We live in a world shaped more by human hand than by nature. The roofless factory that is the East Anglian Fens epitomises the way industrialised agriculture and transport networks pattern the landscape. Two lines of pylons march across the area around the town of Ely and its glorious cathedral, the Ship of the Fens, feeding our energy habit. I am intrigued by our ambivalence towards them and the power stations and wind-farms that service this addiction.
Modern travel, within and between countries, makes the world seem more accessible, but distances us from it. One sideof this is the no-man's-land of car-parks, retail deserts and checkpoints that punctuate our journeys—the border crossings, terminals and service stations, where we find ourselves hanging around, passing time or waiting…for a boat, plane or train, or a green light.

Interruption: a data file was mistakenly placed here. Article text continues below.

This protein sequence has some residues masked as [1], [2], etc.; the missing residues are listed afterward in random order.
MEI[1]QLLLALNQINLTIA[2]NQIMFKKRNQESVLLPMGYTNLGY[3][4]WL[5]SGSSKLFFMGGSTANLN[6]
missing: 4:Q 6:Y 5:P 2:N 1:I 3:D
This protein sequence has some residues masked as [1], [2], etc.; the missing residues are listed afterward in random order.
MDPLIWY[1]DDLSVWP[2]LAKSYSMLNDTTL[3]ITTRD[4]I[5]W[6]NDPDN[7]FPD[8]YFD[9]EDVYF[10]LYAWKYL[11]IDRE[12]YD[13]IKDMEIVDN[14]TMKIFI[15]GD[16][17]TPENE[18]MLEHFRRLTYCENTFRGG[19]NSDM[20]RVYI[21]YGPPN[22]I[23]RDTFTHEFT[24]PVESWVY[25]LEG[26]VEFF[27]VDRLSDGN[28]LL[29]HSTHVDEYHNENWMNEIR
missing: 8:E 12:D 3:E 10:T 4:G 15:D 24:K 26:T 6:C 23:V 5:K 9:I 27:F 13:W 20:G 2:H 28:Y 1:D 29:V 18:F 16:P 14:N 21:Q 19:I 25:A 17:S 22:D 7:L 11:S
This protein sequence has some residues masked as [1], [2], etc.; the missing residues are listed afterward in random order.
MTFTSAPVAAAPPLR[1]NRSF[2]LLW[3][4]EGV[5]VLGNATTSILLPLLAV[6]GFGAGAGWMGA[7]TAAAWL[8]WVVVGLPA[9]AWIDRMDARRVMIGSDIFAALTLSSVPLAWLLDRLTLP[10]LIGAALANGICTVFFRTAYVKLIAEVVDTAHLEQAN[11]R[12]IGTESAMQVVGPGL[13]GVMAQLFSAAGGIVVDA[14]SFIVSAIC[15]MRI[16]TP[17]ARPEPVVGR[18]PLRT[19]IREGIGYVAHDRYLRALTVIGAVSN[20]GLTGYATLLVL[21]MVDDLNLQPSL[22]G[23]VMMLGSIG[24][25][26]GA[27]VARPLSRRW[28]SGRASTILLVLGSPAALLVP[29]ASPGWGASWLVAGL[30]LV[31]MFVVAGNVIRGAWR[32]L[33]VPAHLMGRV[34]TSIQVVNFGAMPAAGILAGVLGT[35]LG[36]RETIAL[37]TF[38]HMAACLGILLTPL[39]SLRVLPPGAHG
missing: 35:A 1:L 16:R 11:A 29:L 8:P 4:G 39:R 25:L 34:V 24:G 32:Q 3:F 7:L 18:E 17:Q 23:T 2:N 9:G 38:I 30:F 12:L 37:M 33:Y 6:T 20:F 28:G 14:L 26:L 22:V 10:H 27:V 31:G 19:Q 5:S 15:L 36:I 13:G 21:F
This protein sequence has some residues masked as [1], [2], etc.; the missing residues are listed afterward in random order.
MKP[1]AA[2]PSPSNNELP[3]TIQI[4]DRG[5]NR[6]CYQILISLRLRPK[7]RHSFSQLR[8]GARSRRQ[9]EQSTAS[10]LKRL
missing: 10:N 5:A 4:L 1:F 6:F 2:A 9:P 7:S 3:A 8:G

Another is the emigrant's backward look. The burden of so many songs which I have come to through my Irish wife, Sally. Not nostalgic, but sensitive to the small things and moments that can encapsulate a particular place and allow us to be in two worlds at the same time.
Beyond this I am interested in the uniqueness of place : the fine grain of the world we construct around us, and where we fit in as the blandness of consumerism erodes cultural difference and identity.